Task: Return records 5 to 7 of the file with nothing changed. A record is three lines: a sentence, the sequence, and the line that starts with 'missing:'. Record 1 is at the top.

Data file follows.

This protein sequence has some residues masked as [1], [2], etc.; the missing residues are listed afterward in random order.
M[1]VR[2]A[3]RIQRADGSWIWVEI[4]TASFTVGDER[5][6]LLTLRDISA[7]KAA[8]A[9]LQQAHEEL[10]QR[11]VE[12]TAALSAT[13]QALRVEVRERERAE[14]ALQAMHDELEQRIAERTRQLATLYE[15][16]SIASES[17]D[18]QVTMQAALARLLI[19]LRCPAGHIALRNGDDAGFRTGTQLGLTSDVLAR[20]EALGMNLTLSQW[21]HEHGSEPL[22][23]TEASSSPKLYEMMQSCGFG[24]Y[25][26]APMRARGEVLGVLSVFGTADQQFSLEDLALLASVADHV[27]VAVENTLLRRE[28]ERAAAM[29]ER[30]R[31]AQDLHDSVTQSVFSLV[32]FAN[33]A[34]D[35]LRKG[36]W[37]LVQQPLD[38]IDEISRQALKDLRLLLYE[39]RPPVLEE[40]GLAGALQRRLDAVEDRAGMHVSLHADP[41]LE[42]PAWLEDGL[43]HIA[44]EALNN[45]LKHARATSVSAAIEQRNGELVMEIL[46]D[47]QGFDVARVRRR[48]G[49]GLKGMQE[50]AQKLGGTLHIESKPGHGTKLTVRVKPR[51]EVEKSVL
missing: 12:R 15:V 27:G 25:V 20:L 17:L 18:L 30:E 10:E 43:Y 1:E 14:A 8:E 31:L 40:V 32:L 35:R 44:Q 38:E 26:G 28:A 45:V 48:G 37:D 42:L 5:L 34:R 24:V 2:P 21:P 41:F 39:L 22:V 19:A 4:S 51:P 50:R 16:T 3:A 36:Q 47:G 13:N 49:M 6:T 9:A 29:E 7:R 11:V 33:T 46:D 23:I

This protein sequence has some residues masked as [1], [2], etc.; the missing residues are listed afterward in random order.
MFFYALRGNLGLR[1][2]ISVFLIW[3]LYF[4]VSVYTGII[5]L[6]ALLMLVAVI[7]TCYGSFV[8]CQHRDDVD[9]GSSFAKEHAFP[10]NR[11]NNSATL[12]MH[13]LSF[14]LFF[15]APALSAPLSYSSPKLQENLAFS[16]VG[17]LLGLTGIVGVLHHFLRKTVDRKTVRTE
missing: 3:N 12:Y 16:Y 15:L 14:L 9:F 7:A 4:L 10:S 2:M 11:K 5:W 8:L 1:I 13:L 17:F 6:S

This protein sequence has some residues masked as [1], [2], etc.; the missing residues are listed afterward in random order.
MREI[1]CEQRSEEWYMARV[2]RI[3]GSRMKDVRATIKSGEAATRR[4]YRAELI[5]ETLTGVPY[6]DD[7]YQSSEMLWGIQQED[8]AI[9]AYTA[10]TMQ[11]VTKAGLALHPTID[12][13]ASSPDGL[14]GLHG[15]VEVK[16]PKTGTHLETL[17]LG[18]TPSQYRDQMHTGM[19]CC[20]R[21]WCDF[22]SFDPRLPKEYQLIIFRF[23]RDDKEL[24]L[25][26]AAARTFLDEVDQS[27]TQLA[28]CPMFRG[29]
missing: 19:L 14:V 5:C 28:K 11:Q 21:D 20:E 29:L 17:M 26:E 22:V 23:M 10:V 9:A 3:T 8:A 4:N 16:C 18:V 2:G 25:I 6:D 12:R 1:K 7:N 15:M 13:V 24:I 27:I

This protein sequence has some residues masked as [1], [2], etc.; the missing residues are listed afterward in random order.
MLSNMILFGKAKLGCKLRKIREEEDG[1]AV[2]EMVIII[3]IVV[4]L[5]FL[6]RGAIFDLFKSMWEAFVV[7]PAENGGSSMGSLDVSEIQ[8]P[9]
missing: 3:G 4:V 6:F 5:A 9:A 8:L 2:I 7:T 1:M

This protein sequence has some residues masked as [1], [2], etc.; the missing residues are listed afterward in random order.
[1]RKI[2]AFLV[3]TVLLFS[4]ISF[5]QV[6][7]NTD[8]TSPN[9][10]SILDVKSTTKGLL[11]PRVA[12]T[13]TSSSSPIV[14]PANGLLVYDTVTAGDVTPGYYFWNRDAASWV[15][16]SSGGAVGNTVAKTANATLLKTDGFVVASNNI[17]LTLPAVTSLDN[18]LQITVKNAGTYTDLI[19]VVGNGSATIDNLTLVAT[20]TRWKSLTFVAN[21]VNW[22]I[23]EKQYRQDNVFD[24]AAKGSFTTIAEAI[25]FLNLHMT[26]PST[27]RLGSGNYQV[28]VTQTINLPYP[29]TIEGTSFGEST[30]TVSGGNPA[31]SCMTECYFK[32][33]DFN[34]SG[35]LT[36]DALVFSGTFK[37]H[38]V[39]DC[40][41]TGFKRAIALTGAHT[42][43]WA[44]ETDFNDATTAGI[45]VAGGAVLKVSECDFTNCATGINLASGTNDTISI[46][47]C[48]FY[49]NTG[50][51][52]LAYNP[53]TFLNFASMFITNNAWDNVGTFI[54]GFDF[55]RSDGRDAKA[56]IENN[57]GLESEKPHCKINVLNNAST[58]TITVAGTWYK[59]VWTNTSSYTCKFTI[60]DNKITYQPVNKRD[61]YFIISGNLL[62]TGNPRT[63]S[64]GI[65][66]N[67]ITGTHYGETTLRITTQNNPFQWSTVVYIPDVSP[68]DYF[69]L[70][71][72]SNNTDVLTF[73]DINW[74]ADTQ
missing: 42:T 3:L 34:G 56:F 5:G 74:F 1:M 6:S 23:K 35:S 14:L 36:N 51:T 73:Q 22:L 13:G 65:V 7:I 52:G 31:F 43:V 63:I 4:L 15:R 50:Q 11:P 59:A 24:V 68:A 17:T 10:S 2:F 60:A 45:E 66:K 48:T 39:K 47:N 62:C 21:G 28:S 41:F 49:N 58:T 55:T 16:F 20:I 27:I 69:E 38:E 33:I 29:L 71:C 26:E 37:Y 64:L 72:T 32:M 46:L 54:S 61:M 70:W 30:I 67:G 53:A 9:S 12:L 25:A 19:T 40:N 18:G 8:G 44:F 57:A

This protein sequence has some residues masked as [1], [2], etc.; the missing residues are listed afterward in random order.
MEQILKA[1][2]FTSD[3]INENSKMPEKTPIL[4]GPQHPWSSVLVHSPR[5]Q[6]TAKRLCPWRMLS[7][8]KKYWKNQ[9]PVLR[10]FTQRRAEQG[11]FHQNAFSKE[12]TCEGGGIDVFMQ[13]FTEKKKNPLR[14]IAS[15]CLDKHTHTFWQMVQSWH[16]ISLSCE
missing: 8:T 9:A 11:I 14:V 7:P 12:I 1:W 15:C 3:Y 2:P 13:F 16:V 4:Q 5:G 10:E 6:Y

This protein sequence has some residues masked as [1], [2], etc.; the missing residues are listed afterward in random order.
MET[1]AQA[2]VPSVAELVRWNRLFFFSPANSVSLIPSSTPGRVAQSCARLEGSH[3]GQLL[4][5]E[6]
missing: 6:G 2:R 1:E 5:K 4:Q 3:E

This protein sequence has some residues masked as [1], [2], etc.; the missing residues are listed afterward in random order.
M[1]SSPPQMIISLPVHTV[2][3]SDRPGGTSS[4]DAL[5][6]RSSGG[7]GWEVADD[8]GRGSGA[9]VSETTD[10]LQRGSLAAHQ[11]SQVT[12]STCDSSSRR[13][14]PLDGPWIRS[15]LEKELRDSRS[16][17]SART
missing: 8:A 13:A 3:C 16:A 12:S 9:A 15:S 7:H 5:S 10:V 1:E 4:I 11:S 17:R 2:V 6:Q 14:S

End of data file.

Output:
This protein sequence has some residues masked as [1], [2], etc.; the missing residues are listed afterward in random order.
[1]RKI[2]AFLV[3]TVLLFS[4]ISF[5]QV[6][7]NTD[8]TSPN[9][10]SILDVKSTTKGLL[11]PRVA[12]T[13]TSSSSPIV[14]PANGLLVYDTVTAGDVTPGYYFWNRDAASWV[15][16]SSGGAVGNTVAKTANATLLKTDGFVVASNNI[17]LTLPAVTSLDN[18]LQITVKNAGTYTDLI[19]VVGNGSATIDNLTLVAT[20]TRWKSLTFVAN[21]VNW[22]I[23]EKQYRQDNVFD[24]AAKGSFTTIAEAI[25]FLNLHMT[26]PST[27]RLGSGNYQV[28]VTQTINLPYP[29]TIEGTSFGEST[30]TVSGGNPA[31]SCMTECYFK[32][33]DFN[34]SG[35]LT[36]DALVFSGTFK[37]H[38]V[39]DC[40][41]TGFKRAIALTGAHT[42][43]WA[44]ETDFNDATTAGI[45]VAGGAVLKVSECDFTNCATGINLASGTNDTISI[46][47]C[48]FY[49]NTG[50][51][52]LAYNP[53]TFLNFASMFITNNAWDNVGTFI[54]GFDF[55]RSDGRDAKA[56]IENN[57]GLESEKPHCKINVLNNAST[58]TITVAGTWYK[59]VWTNTSSYTCKFTI[60]DNKITYQPVNKRD[61]YFIISGNLL[62]TGNPRT[63]S[64]GI[65][66]N[67]ITGTHYGETTLRITTQNNPFQWSTVVYIPDVSP[68]DYF[69]L[70][71][72]SNNTDVLTF[73]DINW[74]ADTQ
missing: 42:T 3:L 34:G 56:F 5:G 74:F 1:M 6:S 23:K 35:S 14:L 36:N 51:T 73:Q 22:L 13:G 65:V 7:I 52:G 31:F 43:V 63:I 4:L 15:R 50:Q 11:P 59:A 24:V 68:A 17:T 10:S 2:F 60:A 45:E 66:K 48:T 39:K 47:N 62:C 21:G 28:S 41:F 49:N 58:T 55:T 16:F 20:I 27:I 69:E 38:E 33:I 29:L 71:C 26:E 37:Y 64:L 72:T 32:M 46:L 54:S 61:M 70:W 30:I 67:G 53:A 9:S 12:L 25:A 19:T 40:N 18:G 8:G 44:F 57:A

This protein sequence has some residues masked as [1], [2], etc.; the missing residues are listed afterward in random order.
MEQILKA[1][2]FTSD[3]INENSKMPEKTPIL[4]GPQHPWSSVLVHSPR[5]Q[6]TAKRLCPWRMLS[7][8]KKYWKNQ[9]PVLR[10]FTQRRAEQG[11]FHQNAFSKE[12]TCEGGGIDVFMQ[13]FTEKKKNPLR[14]IAS[15]CLDKHTHTFWQMVQSWH[16]ISLSCE
missing: 8:T 9:A 11:I 14:V 7:P 12:I 1:W 15:C 3:Y 2:P 13:F 16:V 4:Q 5:G 10:E 6:Y

This protein sequence has some residues masked as [1], [2], etc.; the missing residues are listed afterward in random order.
MET[1]AQA[2]VPSVAELVRWNRLFFFSPANSVSLIPSSTPGRVAQSCARLEGSH[3]GQLL[4][5]E[6]
missing: 6:G 2:R 1:E 5:K 4:Q 3:E